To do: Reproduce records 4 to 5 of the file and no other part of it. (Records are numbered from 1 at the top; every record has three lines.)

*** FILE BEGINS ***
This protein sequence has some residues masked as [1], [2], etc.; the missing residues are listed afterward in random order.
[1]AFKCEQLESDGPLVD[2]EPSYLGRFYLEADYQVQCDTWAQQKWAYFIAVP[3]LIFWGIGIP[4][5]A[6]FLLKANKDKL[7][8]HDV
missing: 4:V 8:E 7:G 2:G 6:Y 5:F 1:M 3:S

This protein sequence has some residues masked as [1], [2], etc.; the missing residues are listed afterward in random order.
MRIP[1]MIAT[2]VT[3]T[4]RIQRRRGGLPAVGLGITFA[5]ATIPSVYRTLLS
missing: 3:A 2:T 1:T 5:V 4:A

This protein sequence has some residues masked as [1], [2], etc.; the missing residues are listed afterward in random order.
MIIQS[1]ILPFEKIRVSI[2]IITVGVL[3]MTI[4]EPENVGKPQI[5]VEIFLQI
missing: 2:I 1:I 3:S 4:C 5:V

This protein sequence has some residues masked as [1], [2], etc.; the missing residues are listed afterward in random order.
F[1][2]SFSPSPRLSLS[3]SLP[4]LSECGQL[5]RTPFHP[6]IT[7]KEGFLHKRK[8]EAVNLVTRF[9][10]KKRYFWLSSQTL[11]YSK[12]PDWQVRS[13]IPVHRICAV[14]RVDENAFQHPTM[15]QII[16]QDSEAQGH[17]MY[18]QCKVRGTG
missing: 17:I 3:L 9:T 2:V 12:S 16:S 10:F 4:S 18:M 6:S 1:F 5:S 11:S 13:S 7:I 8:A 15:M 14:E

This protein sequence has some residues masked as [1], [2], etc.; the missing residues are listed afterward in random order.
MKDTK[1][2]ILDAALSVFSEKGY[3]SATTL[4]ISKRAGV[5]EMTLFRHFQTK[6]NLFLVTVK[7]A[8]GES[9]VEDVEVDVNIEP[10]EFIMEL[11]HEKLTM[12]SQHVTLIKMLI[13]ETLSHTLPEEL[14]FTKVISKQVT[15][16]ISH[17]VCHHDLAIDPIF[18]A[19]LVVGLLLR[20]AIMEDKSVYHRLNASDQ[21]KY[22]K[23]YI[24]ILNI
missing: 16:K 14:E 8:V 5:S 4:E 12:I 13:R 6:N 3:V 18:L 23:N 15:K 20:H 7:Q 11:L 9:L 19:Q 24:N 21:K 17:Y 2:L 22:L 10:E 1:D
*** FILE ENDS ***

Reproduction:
This protein sequence has some residues masked as [1], [2], etc.; the missing residues are listed afterward in random order.
F[1][2]SFSPSPRLSLS[3]SLP[4]LSECGQL[5]RTPFHP[6]IT[7]KEGFLHKRK[8]EAVNLVTRF[9][10]KKRYFWLSSQTL[11]YSK[12]PDWQVRS[13]IPVHRICAV[14]RVDENAFQHPTM[15]QII[16]QDSEAQGH[17]MY[18]QCKVRGTG
missing: 17:I 3:L 9:T 2:V 12:S 16:S 10:F 4:S 18:M 6:S 1:F 5:S 11:S 13:S 7:I 8:A 15:M 14:E

This protein sequence has some residues masked as [1], [2], etc.; the missing residues are listed afterward in random order.
MKDTK[1][2]ILDAALSVFSEKGY[3]SATTL[4]ISKRAGV[5]EMTLFRHFQTK[6]NLFLVTVK[7]A[8]GES[9]VEDVEVDVNIEP[10]EFIMEL[11]HEKLTM[12]SQHVTLIKMLI[13]ETLSHTLPEEL[14]FTKVISKQVT[15][16]ISH[17]VCHHDLAIDPIF[18]A[19]LVVGLLLR[20]AIMEDKSVYHRLNASDQ[21]KY[22]K[23]YI[24]ILNI
missing: 16:K 14:E 8:V 5:S 4:E 12:I 13:R 6:N 3:V 18:L 23:N 15:K 20:H 7:Q 11:L 9:L 19:Q 24:N 21:K 17:Y 2:L 22:L 10:E 1:D